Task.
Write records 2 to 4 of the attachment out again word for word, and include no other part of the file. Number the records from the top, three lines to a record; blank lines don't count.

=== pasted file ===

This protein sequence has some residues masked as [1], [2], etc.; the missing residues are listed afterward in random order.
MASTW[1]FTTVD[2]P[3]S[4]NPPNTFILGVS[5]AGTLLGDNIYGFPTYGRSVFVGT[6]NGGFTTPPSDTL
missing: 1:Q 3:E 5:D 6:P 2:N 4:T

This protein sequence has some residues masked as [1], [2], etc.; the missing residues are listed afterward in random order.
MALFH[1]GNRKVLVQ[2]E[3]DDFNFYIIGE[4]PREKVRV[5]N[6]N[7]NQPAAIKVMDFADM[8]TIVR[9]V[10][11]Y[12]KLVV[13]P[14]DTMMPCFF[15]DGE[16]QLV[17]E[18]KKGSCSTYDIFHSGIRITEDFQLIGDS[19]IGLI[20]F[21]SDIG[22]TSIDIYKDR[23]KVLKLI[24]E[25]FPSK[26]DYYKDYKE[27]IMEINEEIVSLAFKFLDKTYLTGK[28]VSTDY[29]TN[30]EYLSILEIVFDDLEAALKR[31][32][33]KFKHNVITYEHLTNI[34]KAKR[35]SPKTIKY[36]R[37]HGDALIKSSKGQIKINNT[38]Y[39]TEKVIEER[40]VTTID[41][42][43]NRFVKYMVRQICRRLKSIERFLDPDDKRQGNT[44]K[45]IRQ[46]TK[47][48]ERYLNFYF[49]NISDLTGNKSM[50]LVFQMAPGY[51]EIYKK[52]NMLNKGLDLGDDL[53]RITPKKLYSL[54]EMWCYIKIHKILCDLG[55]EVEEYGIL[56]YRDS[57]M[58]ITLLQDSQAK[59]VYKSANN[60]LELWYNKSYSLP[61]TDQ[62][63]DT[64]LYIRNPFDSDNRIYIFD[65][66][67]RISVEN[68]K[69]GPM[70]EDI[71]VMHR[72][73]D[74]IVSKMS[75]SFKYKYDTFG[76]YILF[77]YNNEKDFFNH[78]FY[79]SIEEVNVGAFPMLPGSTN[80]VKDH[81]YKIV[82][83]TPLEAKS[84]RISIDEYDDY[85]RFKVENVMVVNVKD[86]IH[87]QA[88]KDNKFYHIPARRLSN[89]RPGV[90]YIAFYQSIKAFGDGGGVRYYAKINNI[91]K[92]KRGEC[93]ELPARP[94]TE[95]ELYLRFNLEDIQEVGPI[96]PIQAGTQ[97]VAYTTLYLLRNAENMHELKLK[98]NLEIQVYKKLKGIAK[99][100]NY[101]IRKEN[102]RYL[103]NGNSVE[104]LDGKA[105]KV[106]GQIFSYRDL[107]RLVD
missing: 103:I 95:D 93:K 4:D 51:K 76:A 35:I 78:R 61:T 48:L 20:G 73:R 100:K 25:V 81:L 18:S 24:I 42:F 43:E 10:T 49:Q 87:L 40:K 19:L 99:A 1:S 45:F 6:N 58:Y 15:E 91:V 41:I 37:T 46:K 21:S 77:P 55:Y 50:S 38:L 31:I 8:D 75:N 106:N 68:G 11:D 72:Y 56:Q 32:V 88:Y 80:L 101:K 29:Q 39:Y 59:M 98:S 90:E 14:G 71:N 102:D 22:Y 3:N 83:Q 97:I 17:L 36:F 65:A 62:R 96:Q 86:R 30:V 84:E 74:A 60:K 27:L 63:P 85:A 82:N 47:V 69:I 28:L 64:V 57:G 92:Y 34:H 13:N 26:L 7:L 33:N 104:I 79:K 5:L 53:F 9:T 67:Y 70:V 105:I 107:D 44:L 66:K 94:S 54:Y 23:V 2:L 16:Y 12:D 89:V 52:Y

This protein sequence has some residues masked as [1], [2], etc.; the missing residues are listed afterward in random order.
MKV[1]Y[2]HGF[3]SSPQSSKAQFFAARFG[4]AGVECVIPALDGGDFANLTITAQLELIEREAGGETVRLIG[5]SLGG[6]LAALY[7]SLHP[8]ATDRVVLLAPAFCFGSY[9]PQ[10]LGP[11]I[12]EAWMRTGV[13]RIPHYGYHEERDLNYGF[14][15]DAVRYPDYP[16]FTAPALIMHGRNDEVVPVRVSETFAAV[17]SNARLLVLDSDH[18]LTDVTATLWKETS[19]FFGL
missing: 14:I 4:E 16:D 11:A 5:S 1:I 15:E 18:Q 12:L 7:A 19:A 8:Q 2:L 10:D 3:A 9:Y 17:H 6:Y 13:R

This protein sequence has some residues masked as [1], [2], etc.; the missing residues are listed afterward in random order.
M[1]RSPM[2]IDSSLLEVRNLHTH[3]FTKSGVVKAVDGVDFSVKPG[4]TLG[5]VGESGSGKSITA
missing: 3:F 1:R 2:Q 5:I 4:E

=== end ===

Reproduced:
This protein sequence has some residues masked as [1], [2], etc.; the missing residues are listed afterward in random order.
MALFH[1]GNRKVLVQ[2]E[3]DDFNFYIIGE[4]PREKVRV[5]N[6]N[7]NQPAAIKVMDFADM[8]TIVR[9]V[10][11]Y[12]KLVV[13]P[14]DTMMPCFF[15]DGE[16]QLV[17]E[18]KKGSCSTYDIFHSGIRITEDFQLIGDS[19]IGLI[20]F[21]SDIG[22]TSIDIYKDR[23]KVLKLI[24]E[25]FPSK[26]DYYKDYKE[27]IMEINEEIVSLAFKFLDKTYLTGK[28]VSTDY[29]TN[30]EYLSILEIVFDDLEAALKR[31][32][33]KFKHNVITYEHLTNI[34]KAKR[35]SPKTIKY[36]R[37]HGDALIKSSKGQIKINNT[38]Y[39]TEKVIEER[40]VTTID[41][42][43]NRFVKYMVRQICRRLKSIERFLDPDDKRQGNT[44]K[45]IRQ[46]TK[47][48]ERYLNFYF[49]NISDLTGNKSM[50]LVFQMAPGY[51]EIYKK[52]NMLNKGLDLGDDL[53]RITPKKLYSL[54]EMWCYIKIHKILCDLG[55]EVEEYGIL[56]YRDS[57]M[58]ITLLQDSQAK[59]VYKSANN[60]LELWYNKSYSLP[61]TDQ[62][63]DT[64]LYIRNPFDSDNRIYIFD[65][66][67]RISVEN[68]K[69]GPM[70]EDI[71]VMHR[72][73]D[74]IVSKMS[75]SFKYKYDTFG[76]YILF[77]YNNEKDFFNH[78]FY[79]SIEEVNVGAFPMLPGSTN[80]VKDH[81]YKIV[82][83]TPLEAKS[84]RISIDEYDDY[85]RFKVENVMVVNVKD[86]IH[87]QA[88]KDNKFYHIPARRLSN[89]RPGV[90]YIAFYQSIKAFGDGGGVRYYAKINNI[91]K[92]KRGEC[93]ELPARP[94]TE[95]ELYLRFNLEDIQEVGPI[96]PIQAGTQ[97]VAYTTLYLLRNAENMHELKLK[98]NLEIQVYKKLKGIAK[99][100]NY[101]IRKEN[102]RYL[103]NGNSVE[104]LDGKA[105]KV[106]GQIFSYRDL[107]RLVD
missing: 103:I 95:D 93:K 4:D 51:K 76:A 35:I 78:R 61:T 48:L 20:G 73:R 100:K 25:V 81:L 18:S 24:I 42:F 43:E 10:T 49:Q 87:L 40:K 19:L 99:A 1:S 45:F 6:N 58:Y 15:E 91:V 41:I 37:T 46:K 21:S 77:P 55:Y 50:S 38:L 31:I 8:D 75:N 106:N 68:G 11:D 72:Y 56:Q 32:V 88:Y 80:L 101:K 29:Q 39:Y 59:M 98:S 90:E 14:G 71:N 102:D 22:Y 3:N 83:Q 97:I 17:L 36:F 65:A 62:R 96:Q 86:R 30:V 84:E 74:A 60:K 27:L 63:P 85:A 82:N 47:V 69:I 28:L 64:V 57:G 92:Y 34:H 13:N 26:L 7:L 33:N 104:I 79:K 5:L 53:F 9:T 67:Y 70:V 105:I 107:D 44:L 66:K 94:S 54:Y 23:V 2:L 16:Y 12:D 89:V 52:Y

This protein sequence has some residues masked as [1], [2], etc.; the missing residues are listed afterward in random order.
MKV[1]Y[2]HGF[3]SSPQSSKAQFFAARFG[4]AGVECVIPALDGGDFANLTITAQLELIEREAGGETVRLIG[5]SLGG[6]LAALY[7]SLHP[8]ATDRVVLLAPAFCFGSY[9]PQ[10]LGP[11]I[12]EAWMRTGV[13]RIPHYGYHEERDLNYGF[14][15]DAVRYPDYP[16]FTAPALIMHGRNDEVVPVRVSETFAAV[17]SNARLLVLDSDH[18]LTDVTATLWKETS[19]FFGL
missing: 14:I 4:E 16:D 11:A 5:S 1:I 15:E 18:Q 12:L 7:A 19:A 8:Q 2:L 10:D 3:A 9:Y 17:H 6:Y 13:R

This protein sequence has some residues masked as [1], [2], etc.; the missing residues are listed afterward in random order.
M[1]RSPM[2]IDSSLLEVRNLHTH[3]FTKSGVVKAVDGVDFSVKPG[4]TLG[5]VGESGSGKSITA
missing: 3:F 1:R 2:Q 5:I 4:E